Another clash ensued between the Ministry of Labour and the National Assembly on Wednesday, worsening their already tampered relationship.
This time representative of the Minister of Labour and Productivity, Chris Ngige clashed with the Senate Committee on Banking, Insurance, and other Financial Institutions at a public hearing.
Members of the committee had organised a public hearing on Banks and other Financial Institutions Act Cap B3 LFN 2004 (Repeal and Reenactment) Bill 2020 (SB.178) and Electronic Transaction Bill, 2020 (SB.155).
At the hearing, the lawmakers asked the Director of Productivity and Labour Standards in the ministry, Eyewumi Neburagho, to give his comments on the bill that sought to amend BOFIA.
Giving his comment, Neburagho troubled the peace at the event when he told the lawmakers: “We in the Ministry of Labour and Employment have not been availed or presented with a copy of the said bill on which this public hearing is called.
“Our aspiration is to enhance decent working, promote fair labour practices and ensure industrial harmony in the economy.
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“In view of this, the Ministry of Labour and Employment wish to propose that the proposed bill be stepped down and the public hearing be suspended until the labour issues in the bill are sorted out in the appropriate tripartite consultative forum.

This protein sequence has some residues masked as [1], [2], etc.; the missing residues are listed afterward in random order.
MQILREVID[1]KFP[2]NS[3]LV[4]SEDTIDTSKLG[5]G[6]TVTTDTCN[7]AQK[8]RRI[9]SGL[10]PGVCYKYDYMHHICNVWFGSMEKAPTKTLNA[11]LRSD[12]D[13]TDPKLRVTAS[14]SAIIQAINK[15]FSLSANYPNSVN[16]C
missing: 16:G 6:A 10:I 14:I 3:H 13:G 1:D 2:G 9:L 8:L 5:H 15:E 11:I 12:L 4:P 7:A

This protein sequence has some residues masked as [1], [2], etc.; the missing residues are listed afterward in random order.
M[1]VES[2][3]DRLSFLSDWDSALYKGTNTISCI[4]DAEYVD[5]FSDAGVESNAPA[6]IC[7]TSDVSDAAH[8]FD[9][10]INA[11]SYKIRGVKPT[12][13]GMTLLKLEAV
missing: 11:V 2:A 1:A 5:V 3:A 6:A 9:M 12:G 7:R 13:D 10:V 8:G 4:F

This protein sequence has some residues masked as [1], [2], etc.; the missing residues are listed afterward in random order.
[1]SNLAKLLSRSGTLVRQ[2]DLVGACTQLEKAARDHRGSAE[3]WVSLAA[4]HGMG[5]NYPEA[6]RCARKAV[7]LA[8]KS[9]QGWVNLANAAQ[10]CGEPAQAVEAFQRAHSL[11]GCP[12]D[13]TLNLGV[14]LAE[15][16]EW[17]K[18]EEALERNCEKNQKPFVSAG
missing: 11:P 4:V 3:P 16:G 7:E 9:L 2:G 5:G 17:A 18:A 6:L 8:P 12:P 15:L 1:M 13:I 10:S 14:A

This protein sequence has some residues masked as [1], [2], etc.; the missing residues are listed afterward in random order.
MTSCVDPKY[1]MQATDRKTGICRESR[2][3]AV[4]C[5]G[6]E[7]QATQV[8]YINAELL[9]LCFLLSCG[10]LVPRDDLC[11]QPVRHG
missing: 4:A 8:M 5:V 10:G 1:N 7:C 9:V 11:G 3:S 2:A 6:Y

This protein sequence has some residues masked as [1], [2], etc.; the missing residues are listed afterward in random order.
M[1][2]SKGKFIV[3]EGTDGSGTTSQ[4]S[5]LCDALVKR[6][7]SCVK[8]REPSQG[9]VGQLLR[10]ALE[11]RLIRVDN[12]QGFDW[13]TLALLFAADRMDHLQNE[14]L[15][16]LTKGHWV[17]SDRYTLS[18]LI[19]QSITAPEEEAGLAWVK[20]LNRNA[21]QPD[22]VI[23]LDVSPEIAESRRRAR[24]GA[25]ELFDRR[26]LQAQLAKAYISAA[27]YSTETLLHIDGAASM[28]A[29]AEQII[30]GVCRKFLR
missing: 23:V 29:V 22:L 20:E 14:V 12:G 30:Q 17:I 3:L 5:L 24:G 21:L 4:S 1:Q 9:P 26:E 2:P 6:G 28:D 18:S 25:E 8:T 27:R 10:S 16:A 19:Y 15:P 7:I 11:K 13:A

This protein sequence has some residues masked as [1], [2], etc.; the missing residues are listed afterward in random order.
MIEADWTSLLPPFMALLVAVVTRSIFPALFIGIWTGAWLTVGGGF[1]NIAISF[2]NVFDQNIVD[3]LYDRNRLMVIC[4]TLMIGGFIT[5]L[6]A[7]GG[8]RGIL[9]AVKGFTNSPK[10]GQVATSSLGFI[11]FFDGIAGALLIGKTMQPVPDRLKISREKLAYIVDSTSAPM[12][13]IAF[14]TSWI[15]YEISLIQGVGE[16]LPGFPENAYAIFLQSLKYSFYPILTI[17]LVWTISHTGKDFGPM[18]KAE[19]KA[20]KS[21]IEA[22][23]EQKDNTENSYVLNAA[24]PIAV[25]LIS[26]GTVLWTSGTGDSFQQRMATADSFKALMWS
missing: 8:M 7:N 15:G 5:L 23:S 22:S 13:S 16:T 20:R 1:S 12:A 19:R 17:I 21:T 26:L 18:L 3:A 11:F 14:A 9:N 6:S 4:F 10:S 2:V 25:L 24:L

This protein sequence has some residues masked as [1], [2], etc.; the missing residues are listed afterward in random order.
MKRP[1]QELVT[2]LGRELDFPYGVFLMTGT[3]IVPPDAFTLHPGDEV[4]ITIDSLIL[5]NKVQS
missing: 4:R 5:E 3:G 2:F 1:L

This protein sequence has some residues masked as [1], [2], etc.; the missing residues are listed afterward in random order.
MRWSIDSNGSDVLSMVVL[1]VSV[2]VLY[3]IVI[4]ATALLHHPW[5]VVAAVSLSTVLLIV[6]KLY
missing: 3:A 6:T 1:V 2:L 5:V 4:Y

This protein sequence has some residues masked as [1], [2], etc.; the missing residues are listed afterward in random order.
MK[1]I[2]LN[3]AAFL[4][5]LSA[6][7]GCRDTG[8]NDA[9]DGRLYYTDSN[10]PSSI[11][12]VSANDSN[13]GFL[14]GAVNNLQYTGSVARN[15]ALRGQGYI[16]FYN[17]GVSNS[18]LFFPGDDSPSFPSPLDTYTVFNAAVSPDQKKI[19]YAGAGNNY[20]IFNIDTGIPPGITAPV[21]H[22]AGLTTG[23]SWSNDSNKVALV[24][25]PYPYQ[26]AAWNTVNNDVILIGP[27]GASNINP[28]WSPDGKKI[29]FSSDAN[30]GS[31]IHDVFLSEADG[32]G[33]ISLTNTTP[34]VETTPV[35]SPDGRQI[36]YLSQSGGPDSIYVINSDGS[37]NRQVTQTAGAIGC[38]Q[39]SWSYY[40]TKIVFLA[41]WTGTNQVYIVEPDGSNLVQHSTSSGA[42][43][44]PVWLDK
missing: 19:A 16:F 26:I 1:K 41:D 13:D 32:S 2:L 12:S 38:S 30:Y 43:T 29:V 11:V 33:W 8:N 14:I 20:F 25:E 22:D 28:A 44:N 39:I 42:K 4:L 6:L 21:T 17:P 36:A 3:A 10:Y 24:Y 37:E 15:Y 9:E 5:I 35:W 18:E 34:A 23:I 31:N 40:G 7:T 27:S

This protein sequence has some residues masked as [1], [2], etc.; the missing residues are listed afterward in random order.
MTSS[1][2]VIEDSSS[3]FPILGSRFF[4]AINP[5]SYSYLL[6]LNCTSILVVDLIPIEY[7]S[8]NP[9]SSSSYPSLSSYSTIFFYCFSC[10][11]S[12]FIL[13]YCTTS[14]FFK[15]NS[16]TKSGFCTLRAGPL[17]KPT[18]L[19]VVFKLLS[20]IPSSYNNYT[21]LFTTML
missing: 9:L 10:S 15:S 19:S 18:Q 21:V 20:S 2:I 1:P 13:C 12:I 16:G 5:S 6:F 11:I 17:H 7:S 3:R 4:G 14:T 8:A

“On the other hand, the sponsors of the bill may wish to expunge the labour aspect of the bill and go ahead with the areas on digital financial transactions.”
He said in spite of the fact that the ministry remained a major stakeholder, it was not carried along in the public hearing.
According to him, the ministry merely sent a representative to the public hearing when it stumbled on the information in the media.
Frowning at the submission of the Labour Ministry representative, the committee vowed that the legislative process on the bill would continue.
Senator Uba Sani, who is the chairman of the committee, cautioned the Labour Ministry to desist from dictating to the National Assembly how it should carry on its business of law making.
“We are federal lawmakers elected to make laws for the good of the country and we will not sit here and watch an appointee of an executive arm of government dictate to us on how to conduct our procedure,” Sani said.
The relationship between the Labour Ministry and the Senate was tampered recently after the lawmakers walked-out the State Ministry of Labour, Festus Keyamo, for raising his voice against them when they met to discuss the Federal Government move to recruit 774,000 youths under the Special Public Works Programme.
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